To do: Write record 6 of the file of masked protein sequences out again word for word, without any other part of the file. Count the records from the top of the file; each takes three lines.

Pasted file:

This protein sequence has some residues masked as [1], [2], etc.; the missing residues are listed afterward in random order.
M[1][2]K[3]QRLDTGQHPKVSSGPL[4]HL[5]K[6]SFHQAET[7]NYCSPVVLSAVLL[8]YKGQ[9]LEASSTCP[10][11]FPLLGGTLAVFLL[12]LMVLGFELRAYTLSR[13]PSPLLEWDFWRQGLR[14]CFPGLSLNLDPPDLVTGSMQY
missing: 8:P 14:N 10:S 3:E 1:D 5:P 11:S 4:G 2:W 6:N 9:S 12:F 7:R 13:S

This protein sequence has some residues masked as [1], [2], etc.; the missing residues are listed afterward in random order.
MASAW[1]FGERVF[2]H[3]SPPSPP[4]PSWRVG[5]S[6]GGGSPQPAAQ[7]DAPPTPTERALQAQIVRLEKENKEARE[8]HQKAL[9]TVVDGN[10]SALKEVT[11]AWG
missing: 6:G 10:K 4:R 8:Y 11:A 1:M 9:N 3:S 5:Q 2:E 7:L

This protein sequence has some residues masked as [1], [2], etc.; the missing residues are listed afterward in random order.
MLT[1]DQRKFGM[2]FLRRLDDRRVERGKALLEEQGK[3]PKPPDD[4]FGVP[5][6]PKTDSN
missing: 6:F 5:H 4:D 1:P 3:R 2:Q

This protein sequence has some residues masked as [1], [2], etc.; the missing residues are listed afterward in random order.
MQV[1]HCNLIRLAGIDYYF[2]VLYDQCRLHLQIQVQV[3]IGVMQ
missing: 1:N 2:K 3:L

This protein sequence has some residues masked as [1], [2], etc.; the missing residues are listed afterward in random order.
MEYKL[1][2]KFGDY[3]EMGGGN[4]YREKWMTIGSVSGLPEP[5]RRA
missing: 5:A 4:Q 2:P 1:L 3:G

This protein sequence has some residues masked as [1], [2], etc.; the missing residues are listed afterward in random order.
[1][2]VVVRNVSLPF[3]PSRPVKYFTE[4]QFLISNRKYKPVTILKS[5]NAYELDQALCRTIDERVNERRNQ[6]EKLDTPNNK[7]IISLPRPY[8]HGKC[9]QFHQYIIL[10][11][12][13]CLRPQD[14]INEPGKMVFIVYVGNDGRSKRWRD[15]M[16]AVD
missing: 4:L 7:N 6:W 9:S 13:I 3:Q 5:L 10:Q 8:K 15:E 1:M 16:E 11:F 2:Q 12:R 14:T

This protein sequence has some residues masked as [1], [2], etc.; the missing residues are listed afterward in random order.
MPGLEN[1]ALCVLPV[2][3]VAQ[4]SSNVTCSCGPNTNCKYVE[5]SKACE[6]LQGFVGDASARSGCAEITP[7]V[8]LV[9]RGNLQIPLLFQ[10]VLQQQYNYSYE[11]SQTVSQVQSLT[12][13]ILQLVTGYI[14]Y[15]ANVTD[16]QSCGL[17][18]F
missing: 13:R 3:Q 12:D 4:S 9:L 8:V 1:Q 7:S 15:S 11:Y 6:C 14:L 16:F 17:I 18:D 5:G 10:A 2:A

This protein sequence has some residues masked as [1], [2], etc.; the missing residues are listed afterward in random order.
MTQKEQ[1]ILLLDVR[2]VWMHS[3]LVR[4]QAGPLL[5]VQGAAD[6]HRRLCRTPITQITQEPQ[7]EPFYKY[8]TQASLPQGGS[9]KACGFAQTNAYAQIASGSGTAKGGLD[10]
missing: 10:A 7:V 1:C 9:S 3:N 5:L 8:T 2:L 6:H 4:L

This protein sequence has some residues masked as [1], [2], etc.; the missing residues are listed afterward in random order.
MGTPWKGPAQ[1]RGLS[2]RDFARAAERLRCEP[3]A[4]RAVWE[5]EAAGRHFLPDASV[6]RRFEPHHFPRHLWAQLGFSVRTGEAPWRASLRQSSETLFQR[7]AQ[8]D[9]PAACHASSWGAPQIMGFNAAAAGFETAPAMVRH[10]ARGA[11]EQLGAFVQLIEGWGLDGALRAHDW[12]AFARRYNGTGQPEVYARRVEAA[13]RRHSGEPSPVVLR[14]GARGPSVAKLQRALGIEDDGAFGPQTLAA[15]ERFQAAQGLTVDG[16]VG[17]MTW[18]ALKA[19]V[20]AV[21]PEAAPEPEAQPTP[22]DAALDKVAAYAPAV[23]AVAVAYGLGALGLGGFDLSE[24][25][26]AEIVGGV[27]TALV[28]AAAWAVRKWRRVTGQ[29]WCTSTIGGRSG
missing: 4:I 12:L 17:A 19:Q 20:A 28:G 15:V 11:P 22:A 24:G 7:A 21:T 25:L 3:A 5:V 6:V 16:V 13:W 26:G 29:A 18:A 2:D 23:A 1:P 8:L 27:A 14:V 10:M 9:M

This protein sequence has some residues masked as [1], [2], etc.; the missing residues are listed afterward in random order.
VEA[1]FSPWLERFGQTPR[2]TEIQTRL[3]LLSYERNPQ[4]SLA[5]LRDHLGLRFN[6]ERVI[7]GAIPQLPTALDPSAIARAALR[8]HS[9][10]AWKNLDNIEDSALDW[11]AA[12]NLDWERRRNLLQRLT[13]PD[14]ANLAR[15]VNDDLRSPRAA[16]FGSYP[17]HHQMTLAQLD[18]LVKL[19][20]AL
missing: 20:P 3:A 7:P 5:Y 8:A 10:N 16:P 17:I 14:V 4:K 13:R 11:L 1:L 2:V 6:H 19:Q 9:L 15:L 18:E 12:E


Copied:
This protein sequence has some residues masked as [1], [2], etc.; the missing residues are listed afterward in random order.
[1][2]VVVRNVSLPF[3]PSRPVKYFTE[4]QFLISNRKYKPVTILKS[5]NAYELDQALCRTIDERVNERRNQ[6]EKLDTPNNK[7]IISLPRPY[8]HGKC[9]QFHQYIIL[10][11][12][13]CLRPQD[14]INEPGKMVFIVYVGNDGRSKRWRD[15]M[16]AVD
missing: 4:L 7:N 6:W 9:S 13:I 3:Q 5:L 10:Q 8:K 15:E 1:M 16:E 11:F 2:Q 12:R 14:T